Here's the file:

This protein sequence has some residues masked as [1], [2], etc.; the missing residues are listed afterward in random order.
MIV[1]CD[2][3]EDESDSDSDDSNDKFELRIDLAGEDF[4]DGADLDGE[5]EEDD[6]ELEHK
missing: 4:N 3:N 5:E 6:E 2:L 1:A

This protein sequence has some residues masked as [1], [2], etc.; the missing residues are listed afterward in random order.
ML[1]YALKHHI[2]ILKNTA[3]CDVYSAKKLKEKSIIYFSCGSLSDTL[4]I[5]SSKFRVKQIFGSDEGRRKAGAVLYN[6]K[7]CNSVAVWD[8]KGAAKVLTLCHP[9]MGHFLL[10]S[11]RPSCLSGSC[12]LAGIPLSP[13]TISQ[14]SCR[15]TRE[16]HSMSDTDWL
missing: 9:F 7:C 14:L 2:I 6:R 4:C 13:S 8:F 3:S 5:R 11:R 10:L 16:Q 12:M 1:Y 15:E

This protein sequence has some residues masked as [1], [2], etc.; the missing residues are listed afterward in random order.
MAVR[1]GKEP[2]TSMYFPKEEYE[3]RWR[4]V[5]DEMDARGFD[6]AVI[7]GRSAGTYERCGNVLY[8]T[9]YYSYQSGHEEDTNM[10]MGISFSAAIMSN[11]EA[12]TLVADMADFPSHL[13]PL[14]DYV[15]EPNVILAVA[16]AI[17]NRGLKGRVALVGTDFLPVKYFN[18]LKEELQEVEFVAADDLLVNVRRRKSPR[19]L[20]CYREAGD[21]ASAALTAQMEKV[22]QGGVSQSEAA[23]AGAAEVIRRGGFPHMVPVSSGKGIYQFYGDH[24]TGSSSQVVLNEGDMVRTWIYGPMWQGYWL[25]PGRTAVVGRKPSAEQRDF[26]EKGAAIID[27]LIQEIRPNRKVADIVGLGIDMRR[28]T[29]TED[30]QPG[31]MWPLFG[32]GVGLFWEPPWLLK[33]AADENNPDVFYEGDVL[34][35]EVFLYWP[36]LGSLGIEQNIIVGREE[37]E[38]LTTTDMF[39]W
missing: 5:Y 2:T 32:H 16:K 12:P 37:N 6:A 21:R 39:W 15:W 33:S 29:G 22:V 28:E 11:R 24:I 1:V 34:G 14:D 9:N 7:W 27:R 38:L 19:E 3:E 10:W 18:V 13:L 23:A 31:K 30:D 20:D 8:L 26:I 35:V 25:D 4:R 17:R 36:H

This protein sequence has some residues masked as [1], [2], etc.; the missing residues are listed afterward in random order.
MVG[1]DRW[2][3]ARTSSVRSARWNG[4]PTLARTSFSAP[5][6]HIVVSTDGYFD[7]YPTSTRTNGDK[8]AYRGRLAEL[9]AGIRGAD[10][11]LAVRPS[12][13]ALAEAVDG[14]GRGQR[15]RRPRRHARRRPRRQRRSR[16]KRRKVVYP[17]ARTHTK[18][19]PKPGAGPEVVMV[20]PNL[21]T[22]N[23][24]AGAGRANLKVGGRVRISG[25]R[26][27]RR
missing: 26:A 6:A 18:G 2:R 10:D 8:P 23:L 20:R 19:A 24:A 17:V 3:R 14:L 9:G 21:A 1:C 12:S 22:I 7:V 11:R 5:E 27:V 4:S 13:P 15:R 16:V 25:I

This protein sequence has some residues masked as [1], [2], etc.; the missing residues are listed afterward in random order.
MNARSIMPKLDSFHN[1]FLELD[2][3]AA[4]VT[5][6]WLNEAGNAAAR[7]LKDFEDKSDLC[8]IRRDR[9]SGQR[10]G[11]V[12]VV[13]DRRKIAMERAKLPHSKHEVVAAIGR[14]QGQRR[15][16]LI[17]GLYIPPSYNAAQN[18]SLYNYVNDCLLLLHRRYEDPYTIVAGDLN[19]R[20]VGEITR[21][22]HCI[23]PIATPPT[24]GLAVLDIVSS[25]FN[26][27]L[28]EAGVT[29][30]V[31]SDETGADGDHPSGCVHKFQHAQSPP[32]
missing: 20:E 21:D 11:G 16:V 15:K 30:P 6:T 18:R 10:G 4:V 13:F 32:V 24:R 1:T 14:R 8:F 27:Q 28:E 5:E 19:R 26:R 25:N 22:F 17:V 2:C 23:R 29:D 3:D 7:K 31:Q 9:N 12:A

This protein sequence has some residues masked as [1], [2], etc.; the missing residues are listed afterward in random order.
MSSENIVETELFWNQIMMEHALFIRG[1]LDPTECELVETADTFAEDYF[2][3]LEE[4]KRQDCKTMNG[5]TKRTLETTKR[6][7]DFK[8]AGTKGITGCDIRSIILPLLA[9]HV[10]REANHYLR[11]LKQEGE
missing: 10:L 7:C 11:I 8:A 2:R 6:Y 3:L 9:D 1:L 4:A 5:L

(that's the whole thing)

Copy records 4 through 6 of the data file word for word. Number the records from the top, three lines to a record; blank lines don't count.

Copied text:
This protein sequence has some residues masked as [1], [2], etc.; the missing residues are listed afterward in random order.
MVG[1]DRW[2][3]ARTSSVRSARWNG[4]PTLARTSFSAP[5][6]HIVVSTDGYFD[7]YPTSTRTNGDK[8]AYRGRLAEL[9]AGIRGAD[10][11]LAVRPS[12][13]ALAEAVDG[14]GRGQR[15]RRPRRHARRRPRRQRRSR[16]KRRKVVYP[17]ARTHTK[18][19]PKPGAGPEVVMV[20]PNL[21]T[22]N[23][24]AGAGRANLKVGGRVRISG[25]R[26][27]RR
missing: 26:A 6:A 18:G 2:R 10:D 8:P 23:L 20:R 19:A 24:A 17:V 3:R 14:L 9:G 21:A 1:C 12:S 22:I 7:V 11:R 5:E 27:V 4:S 13:P 15:R 16:V 25:I

This protein sequence has some residues masked as [1], [2], etc.; the missing residues are listed afterward in random order.
MNARSIMPKLDSFHN[1]FLELD[2][3]AA[4]VT[5][6]WLNEAGNAAAR[7]LKDFEDKSDLC[8]IRRDR[9]SGQR[10]G[11]V[12]VV[13]DRRKIAMERAKLPHSKHEVVAAIGR[14]QGQRR[15][16]LI[17]GLYIPPSYNAAQN[18]SLYNYVNDCLLLLHRRYEDPYTIVAGDLN[19]R[20]VGEITR[21][22]HCI[23]PIATPPT[24]GLAVLDIVSS[25]FN[26][27]L[28]EAGVT[29][30]V[31]SDETGADGDHPSGCVHKFQHAQSPP[32]
missing: 20:E 21:D 11:G 16:V 15:K 30:P 6:T 18:R 10:G 4:V 13:F 32:V 24:R 1:T 14:R 8:F 27:Q 28:E 5:E 19:R 26:R 25:N 22:F 17:V 2:C 23:R 29:D 3:D 7:K 31:Q 9:N 12:A

This protein sequence has some residues masked as [1], [2], etc.; the missing residues are listed afterward in random order.
MSSENIVETELFWNQIMMEHALFIRG[1]LDPTECELVETADTFAEDYF[2][3]LEE[4]KRQDCKTMNG[5]TKRTLETTKR[6][7]DFK[8]AGTKGITGCDIRSIILPLLA[9]HV[10]REANHYLR[11]LKQEGE
missing: 10:L 7:C 11:I 8:A 2:R 6:Y 3:L 9:D 1:L 4:A 5:L